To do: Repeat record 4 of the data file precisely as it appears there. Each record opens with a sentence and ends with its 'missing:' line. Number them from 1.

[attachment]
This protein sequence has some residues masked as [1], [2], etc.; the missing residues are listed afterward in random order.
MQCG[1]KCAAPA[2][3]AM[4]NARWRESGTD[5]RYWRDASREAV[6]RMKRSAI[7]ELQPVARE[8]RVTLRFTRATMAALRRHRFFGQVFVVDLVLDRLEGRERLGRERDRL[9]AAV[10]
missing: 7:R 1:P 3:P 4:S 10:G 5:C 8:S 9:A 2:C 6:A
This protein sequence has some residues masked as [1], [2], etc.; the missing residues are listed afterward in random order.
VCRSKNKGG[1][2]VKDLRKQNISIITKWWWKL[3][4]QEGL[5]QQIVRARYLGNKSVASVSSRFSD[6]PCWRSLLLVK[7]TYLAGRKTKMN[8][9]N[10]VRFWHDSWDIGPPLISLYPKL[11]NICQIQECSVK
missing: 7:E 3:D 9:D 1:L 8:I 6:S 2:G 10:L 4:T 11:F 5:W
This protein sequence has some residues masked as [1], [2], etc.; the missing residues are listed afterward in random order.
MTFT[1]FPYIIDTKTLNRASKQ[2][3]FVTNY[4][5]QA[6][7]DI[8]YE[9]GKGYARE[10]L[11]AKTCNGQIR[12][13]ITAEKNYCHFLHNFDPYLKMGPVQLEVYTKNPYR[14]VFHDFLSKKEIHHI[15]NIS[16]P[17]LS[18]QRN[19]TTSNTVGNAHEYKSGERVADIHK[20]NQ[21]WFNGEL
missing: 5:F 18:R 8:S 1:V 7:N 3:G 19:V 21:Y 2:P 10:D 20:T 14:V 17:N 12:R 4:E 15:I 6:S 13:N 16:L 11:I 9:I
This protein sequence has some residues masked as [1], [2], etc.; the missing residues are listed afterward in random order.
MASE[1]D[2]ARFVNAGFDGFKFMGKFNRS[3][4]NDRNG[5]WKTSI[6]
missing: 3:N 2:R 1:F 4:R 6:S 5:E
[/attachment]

This protein sequence has some residues masked as [1], [2], etc.; the missing residues are listed afterward in random order.
MASE[1]D[2]ARFVNAGFDGFKFMGKFNRS[3][4]NDRNG[5]WKTSI[6]
missing: 3:N 2:R 1:F 4:R 6:S 5:E